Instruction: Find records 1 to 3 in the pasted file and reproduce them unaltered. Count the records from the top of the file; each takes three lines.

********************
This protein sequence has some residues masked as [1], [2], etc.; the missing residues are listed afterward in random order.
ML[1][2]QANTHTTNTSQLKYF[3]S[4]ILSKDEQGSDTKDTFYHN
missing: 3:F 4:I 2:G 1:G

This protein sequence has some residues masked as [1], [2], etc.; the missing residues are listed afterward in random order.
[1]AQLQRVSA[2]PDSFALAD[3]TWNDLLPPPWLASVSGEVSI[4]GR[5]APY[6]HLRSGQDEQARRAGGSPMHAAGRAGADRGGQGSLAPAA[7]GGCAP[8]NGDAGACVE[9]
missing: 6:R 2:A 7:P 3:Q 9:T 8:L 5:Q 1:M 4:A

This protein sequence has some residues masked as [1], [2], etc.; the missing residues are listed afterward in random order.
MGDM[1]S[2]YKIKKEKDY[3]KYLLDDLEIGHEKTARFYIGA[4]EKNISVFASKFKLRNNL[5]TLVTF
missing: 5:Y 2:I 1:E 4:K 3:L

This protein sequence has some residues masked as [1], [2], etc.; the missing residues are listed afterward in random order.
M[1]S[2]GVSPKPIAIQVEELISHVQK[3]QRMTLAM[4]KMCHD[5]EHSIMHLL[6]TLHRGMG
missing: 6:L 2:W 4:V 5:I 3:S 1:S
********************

This protein sequence has some residues masked as [1], [2], etc.; the missing residues are listed afterward in random order.
ML[1][2]QANTHTTNTSQLKYF[3]S[4]ILSKDEQGSDTKDTFYHN
missing: 3:F 4:I 2:G 1:G

This protein sequence has some residues masked as [1], [2], etc.; the missing residues are listed afterward in random order.
[1]AQLQRVSA[2]PDSFALAD[3]TWNDLLPPPWLASVSGEVSI[4]GR[5]APY[6]HLRSGQDEQARRAGGSPMHAAGRAGADRGGQGSLAPAA[7]GGCAP[8]NGDAGACVE[9]
missing: 6:R 2:A 7:P 3:Q 9:T 8:L 5:Q 1:M 4:A

This protein sequence has some residues masked as [1], [2], etc.; the missing residues are listed afterward in random order.
MGDM[1]S[2]YKIKKEKDY[3]KYLLDDLEIGHEKTARFYIGA[4]EKNISVFASKFKLRNNL[5]TLVTF
missing: 5:Y 2:I 1:E 4:K 3:L